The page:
According to Wikipedia.org, Cascading Style Sheets (aka CSS) has been around since December of 1996, so a whole lot of people know the basics of web design using CSS. WordPress was introduced in May of 2003, so almost as many people have heard of it, but a lot of people I talk to think it’s only a blog platform, so they dismiss it without learning about its power.
So, what if you’ve decided to give WordPress a second look, but you don’t know all the details of building a theme from scratch, but do know a little something about CSS? Did you know there’s a simple trick to build on a previous created theme, making the changes you want?
It’s a feature of WordPress called “Child Themes” and it’s actually pretty simple to implement if you know how. You just need to create a folder in the themes folder [ http://mysite.com/wp-content/themes/ ] named what you want to call your child theme. Let’s call ours “wp-daily.”
Ready to walk through it?
Ok, inside that folder you need a file called “style.css” and once you do that, you have all the required files to make your own child theme. You can put other files in that folder, but “style.css” is required, so don’t leave it out.
The first thing in the “style.css” file should be the following comment:
Theme Name: WP Daily
Theme URI: http://trinitydigitalmedia.com/
Description: Child theme for the Twenty Twelve theme
Author: Paul Alan Clifford
Author URI: http://trinitydigitalmedia.com/about/
Let’s look at each line in turn.
- “Theme Name” is the name of the theme as you want it to appear in the list of themes in the WordPress backend. It’s required.
- “Theme URI” is the web address that you’d like people to visit if they want to locate you. It’s not required.
- “Description” is a description of the theme. A lot of people put colors, number of columns, etc. here. It’s not required.
- “Author” is your name. It’s not required.
- “Author URI” is the web address for you as the author. It’s not required.
- “Template” is the name of the parent theme. In this case, I’m using the “twentytwelve” theme which should be installed by default in all current releases of WordPress. Don’t delete or alter the parent theme or you’ll run into trouble. It’s required (otherwise wordpress wouldn’t know where to get the stuff you leave out of the child theme).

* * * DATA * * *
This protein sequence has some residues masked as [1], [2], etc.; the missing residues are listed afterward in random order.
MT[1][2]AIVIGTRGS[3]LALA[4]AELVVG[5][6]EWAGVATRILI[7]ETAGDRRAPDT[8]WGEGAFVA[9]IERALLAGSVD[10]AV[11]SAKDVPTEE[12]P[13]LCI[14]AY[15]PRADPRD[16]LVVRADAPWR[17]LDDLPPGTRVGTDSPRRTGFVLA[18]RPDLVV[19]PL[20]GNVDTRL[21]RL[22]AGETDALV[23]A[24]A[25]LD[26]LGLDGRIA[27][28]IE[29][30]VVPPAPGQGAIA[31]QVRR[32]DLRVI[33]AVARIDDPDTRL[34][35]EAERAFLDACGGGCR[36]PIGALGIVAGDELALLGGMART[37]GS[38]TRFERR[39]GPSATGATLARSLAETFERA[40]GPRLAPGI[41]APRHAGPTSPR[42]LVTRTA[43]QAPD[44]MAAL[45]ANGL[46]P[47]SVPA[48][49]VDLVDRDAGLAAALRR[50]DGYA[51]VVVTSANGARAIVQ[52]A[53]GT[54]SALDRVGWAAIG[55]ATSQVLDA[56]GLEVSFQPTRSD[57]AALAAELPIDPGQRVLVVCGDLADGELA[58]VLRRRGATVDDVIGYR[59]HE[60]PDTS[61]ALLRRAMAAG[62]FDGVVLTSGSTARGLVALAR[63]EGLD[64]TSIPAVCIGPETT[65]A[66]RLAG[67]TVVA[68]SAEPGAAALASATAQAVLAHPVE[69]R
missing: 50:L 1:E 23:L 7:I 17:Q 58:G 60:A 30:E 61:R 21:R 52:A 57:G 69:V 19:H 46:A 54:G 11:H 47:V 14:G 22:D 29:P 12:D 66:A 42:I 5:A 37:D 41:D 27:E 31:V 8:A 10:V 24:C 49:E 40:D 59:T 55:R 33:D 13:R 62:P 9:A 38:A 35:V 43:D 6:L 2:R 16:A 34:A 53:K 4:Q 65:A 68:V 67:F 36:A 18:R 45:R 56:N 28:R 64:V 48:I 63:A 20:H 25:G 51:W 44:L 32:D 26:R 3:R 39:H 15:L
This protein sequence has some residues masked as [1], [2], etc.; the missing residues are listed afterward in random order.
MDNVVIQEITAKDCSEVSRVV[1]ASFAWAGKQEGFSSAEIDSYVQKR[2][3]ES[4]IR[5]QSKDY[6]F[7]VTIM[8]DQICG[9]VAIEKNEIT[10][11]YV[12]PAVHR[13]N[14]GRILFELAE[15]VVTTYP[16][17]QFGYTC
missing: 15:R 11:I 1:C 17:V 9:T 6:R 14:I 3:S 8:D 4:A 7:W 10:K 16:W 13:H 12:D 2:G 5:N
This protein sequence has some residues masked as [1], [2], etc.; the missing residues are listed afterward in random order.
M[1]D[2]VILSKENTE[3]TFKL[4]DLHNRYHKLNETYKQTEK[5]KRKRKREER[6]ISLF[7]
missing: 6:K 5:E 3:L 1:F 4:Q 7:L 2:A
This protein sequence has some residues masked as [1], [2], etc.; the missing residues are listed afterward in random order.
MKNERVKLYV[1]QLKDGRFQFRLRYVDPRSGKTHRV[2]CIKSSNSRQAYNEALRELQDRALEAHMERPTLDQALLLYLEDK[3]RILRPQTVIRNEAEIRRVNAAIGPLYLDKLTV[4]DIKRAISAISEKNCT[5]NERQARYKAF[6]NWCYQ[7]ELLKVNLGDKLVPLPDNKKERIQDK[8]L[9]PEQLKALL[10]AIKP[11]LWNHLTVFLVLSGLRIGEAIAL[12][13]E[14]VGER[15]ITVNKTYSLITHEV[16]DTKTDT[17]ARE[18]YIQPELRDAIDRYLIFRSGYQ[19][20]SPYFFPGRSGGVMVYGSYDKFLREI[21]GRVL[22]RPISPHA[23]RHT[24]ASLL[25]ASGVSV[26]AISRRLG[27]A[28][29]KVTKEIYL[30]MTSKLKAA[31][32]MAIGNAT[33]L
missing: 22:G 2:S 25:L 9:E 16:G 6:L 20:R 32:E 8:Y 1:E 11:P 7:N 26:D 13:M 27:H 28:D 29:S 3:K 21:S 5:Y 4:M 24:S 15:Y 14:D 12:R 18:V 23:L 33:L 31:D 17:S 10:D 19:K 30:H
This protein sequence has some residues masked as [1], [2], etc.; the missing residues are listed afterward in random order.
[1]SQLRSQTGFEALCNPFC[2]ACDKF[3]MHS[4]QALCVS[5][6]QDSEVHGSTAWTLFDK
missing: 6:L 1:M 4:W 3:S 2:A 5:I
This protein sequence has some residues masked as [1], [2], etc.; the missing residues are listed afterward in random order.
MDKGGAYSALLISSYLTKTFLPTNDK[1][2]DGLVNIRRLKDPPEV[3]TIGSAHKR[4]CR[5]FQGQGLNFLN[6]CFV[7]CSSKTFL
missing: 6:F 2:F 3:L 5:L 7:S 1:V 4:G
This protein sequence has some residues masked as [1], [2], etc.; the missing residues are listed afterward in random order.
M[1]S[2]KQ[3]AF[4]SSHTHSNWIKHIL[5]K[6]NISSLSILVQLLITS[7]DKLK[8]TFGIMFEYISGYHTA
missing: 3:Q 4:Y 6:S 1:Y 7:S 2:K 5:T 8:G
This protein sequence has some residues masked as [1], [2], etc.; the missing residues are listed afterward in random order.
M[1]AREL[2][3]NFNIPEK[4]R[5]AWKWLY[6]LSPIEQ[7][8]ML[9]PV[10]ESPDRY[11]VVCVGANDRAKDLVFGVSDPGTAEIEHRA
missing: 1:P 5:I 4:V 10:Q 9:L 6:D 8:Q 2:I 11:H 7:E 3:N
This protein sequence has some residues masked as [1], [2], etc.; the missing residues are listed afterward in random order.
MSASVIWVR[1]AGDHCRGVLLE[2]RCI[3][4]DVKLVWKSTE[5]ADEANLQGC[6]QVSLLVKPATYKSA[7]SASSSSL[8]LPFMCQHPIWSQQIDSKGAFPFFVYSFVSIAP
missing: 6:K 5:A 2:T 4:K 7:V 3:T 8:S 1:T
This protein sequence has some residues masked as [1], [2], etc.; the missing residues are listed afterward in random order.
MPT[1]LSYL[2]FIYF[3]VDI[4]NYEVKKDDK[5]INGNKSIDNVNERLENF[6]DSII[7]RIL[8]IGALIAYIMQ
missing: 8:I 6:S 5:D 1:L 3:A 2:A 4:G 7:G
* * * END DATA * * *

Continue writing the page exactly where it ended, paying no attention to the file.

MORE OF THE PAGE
- “Version” is the version of the child theme. While you’re testing, people normally use numbers less than 1. Each major change after it’s released increments the number by one and minor releases increment the decimal numbers. This isn’t required, but it’s helpful.
Next, you should import the css from the parent theme. I’d type this as the very next item in the CSS file:
It’s just a simple matter of changing the CSS so that your child theme looks the way you want it to. The element in the child theme’s “style.css” file will overwrite the element in the parent’s file. If you want the body’s background color to be black, you can write:
What if you want to add something in the “header.php” file that the parent doesn’t have? Simple. Create your own “header.php” file in your child theme folder and add what you want.
This is a great way to get started in WordPress theme design without having to learn how the WordPress loop and other php functions necessary for a WordPress theme work.
I’ve personally done work for clients where I took an existing theme that was close enough and put my own flavor to it, customizing it to suit their needs. It’s a useful trick either way.
What ways would you tweak an existing theme for your business or client needs?